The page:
U.S. lottery vows to help Canadian Powerball players collect prize

Washington lottery officials say they'll help any potential Canadian Powerball winners collect their prize money, after concerns that a little-known U.S.

See Full Article

law could prevent cross-border players from cashing in on Wednesday's record jackpot.

Thousands of Canadians have poured across the U.S. border ahead of Wednesday's draw, dreaming of taking home the $1.5-billion prize.

But a U.S. imports law raised fears this week that any potential Canadian winners would be unable to collect the money.

According to U.S. law, "all persons are prohibited from importing into the United States from any foreign country any … lottery ticket, or any printed paper that may be used as a lottery ticket, or any advertisement of any lottery."

Border guards warned Burnaby, B.C. resident Lisa Yuen about the rule when she travelled to the U.S. to purchase tickets for the previous Powerball draw on Saturday.

Now, like other Canadians, she says she's feeling nervous about driving back to the States to buy more tickets.

"I just want to really make sure before I go and sit in line again to buy tickets … that I really can win," Yuen told CTV Vancouver.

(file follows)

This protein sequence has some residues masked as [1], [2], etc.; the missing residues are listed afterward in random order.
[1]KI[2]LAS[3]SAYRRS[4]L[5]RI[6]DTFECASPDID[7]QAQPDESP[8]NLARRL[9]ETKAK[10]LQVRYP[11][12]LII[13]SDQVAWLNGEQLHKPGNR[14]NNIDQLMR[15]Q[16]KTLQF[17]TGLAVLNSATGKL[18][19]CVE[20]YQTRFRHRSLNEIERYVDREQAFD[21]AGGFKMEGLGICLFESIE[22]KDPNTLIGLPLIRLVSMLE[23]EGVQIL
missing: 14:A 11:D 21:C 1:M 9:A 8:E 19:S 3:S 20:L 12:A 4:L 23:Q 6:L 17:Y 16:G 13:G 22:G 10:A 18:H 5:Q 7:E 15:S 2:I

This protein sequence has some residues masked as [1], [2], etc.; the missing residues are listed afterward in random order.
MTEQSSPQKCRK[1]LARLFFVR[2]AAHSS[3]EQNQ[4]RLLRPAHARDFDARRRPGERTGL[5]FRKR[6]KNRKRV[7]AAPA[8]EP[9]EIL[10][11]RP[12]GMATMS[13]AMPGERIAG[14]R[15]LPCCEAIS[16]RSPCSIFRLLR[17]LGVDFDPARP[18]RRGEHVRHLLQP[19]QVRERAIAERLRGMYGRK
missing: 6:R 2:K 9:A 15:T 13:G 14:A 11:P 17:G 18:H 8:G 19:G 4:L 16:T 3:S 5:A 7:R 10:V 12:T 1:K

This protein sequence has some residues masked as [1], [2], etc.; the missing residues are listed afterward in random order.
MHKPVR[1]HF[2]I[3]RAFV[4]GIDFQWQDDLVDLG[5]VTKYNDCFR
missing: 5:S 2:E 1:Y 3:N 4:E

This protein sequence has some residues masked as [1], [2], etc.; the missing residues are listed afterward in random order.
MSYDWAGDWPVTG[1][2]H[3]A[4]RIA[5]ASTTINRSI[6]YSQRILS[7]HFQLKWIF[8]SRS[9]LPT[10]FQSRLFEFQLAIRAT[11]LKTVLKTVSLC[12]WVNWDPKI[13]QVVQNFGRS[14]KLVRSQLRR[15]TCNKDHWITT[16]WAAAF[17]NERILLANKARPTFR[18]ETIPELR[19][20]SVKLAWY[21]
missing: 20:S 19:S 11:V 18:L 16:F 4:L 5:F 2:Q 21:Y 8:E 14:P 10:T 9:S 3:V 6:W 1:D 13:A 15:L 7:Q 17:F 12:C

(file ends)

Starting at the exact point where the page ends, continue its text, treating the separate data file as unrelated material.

On Tuesday, Washington lottery officials tried to ease those concerns, issuing a statement promising to help any Canadian winners collect their money.

"Players have 180 days to redeem a winning ticket. During that time, our Lottery will certainly work with anyone impacted by a border issue to achieve crossing and pay the prize," spokesperson Jana Jones said in an email to CTV Vancouver.

Meanwhile, a U.S. Customs and Border Protection spokesperson says the agency is "ardently and fastidiously working" on a solution.

At least one B.C. man has run into problems in the past for trying to take lottery tickets into the U.S.

Conda Reddy says he had nine B.C. lottery tickets confiscated while trying to cross the border in December. The agency has since returned the tickets, as well as his Nexus card, which was taken during the incident.

As Wednesday's draw approaches, Len Saunders, an immigration lawyer based in Blaine, Wash., says he doesn't expect officials will take away more lottery cards.

"But if (border crossing guards) want to be nitpicky, they could enforce that obscure law and take them," he said. "They have the right to."

Of course, even if officials do find a way to open the doors for a Canadian to collect the prize, a larger obstacle remains: Powerball players have only a one-in-292-million chance of winning the jackpot, making it highly unlikely anybody will be crossing the border and returning home $1.5 billion richer.

With files from CTV Vancouver



Advertisements

Latest Canada & World News

  • Kids gather in Ottawa to develop Canadian Children's Charter

    Canada News CTV News
    Dozens of youth gathered in Ottawa on Monday to mark National Child Day and to develop Canada’s first “Children’s Charter,” which will be unveiled in Parliament on Wednesday. Sara Austin, who runs the advocacy group Children First Canada, says the charter is needed to draw attention to the fact that children’s rights are not being adequately protected. Source
  • Quebec City paramedics say string of deaths show need for more ambulances